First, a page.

Saturday, January 10, 2009

Nürnberg: City of Christmas Markets...and some weighty history

The weekend before Christmas, I said my "Frohlich Weihnachts" to the department and rushed to catch my train to Nürnberg (or Nuremberg in the English-speaking world). The final week of 2008 in Bonn was a bit harried as I prepared for my family's arrival the next week and I really hadn't bothered to learn much about where I was going. My friend and fellow Fulbrighter Katie had taken care of arranging a place to crash, and seemed to know a bit about the town. I knew the city was famous for its Christmas Markets and a friend had recommended a visit to the "Dokumentationszentrum" which I was vaguely aware had something to do with Nazis.

Nürnberg is charming. It was a wealthy trading center in the High Middle Ages and Early Renaissance. Then power shifted towards Munich, and the city was left a quaint monument to quaint, medieval, German-ness. The twin churches of St. Lorenz and St. Sebaldus Church are Gothic reminders of this time along with Nürnberg Castle which perches on a hill overlooking the old city.

Schönes Nürnberg. This is from a bridge leading down to the Christmas Market. The Christmas Angel is the official mascot of the festivities.

Today the city is frequented by tourists who want to experience Germany's largest Christmas Market and take in some of that medieval grandeur on the winding cobble-stone roads. Katie and I started with a Bavarian drink in a little pub that was festooned with evergreen boughs and grinning groups of locals. The next morning, after breakfast at in our temporary home the "Pension Altstadt," we hit the Christmas Market early. To be perfectly honest, it didn't really seem that big. Maybe it has more stalls then your average Christmas Market, but they're organized into neat rows instead of streaming through the streets of the town so it didn't seem to have the footprint of the markets in Bonn and Cologne.

I found goofy ornaments for the family and bought my brother a "Prune Man," a little figure literally made out of prunes. He's apparently a staple of the Nürnberg Christmas experience. Then we had a lunch of half-meter long wurst. The best part of the wurst were the onions on top. Germans aren't big fans of adorning their sausage, but I enjoy a healthy layer of grilled onions and peppers and got to indulge this preference a bit while trying to juggle the thing.
You know you needed the picture becaue "Half-meter" doesn't mean much to us American types and I can't convert that distance into feet in my head.

Our next stop was the toy museum, which just sounded like the perfect way to get into the Christmas spirit. Every year there's a huge toy convention in Nürnberg where all the big (and small) toy manufacturers get together to show off their new wares. The museum was recommended by multiple guides, but ended up a bit of a disappointment with seemingly random displays of old play things that didn't seem to have much of a thematic or chronological order though it was fun to see the exhibits of recent toys such as Legos and Master of the Universe. I was much more excited by the official city museum. Katie and I were equipped with audioguides and wandered a massive merchant mansion while getting a solid background on the history of the town were were visiting including her dubious history with her Jewish population (the Synagogue was destroyed in the 15th century to make room for the Marketplace and a new church).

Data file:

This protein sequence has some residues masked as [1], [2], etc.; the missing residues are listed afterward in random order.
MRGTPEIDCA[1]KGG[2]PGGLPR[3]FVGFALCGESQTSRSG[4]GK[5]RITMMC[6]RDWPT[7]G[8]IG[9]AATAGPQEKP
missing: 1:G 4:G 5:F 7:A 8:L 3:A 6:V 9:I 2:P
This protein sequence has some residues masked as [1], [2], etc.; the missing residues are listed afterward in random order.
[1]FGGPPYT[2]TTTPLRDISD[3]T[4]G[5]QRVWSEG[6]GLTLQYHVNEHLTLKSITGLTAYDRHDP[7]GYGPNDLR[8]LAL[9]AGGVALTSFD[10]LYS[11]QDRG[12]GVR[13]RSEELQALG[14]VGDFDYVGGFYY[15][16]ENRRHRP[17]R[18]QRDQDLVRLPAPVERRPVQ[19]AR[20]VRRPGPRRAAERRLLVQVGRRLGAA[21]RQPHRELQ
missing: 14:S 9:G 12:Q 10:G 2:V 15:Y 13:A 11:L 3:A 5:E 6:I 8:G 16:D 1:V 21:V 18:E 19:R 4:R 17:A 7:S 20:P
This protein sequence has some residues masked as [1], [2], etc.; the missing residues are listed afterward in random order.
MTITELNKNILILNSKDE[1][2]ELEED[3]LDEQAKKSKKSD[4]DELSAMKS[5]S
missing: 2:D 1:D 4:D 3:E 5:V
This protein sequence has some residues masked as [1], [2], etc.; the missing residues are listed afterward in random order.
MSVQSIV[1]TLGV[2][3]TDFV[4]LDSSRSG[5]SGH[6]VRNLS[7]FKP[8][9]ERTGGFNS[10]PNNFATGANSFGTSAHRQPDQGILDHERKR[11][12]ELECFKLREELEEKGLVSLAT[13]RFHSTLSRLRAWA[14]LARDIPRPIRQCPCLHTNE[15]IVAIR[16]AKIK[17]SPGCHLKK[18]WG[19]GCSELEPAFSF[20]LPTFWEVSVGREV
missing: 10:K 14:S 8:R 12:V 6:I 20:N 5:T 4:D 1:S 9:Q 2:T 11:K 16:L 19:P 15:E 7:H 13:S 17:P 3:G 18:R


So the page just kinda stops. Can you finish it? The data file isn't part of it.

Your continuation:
Audioguides, phone-like devices you hold up to your ear to receive factoids, are a necessary accessory for many of the museums I've visited, since much of the signage is only in German. While I might benefit from puzzling through a translation, it's nice to get explanations in my own language so I can evaluate the objects on display without getting hung up on confusing words. The other great feature of the audioguide is that, regardless of language, you aren't tied to reading the explanation next to the display. Instead, the explanation is given to you while you scrutinize the object in question, in real time...but I digress.

Overlooking the city. The spires Katie's left (your right) are St. Lorenz and on the other side is St. Selbas...or maybe it's the other way around.

We also explored the many churches of Nürnberg, marvels of Gothic would think. In fact the churches, the marketplace, the castle and just about every house was reconstructed after World War II, a necessary project as the city was virtually leveled by Allied bombing. And now we get to the more weighty history of Nürnberg, home of Christmas markets and toy factories. It was also the spiritual heart of the Third Reich.

Hitler and company saw Nürnberg as a symbol of Germany's former glory. The city was once the resting place for the crown jewels of the Holy Roman Empire, the "First Reich," and the very German stockwerk buildings and Gothic architecture provided the perfect backdrop for the Nazi Party's massive rallies. If you've ever seen video of massive columns of Nazi soldiers parading in front of a podium with Hitler standing at a podium watching Germany rally to him, chances are you've seen Nürnberg.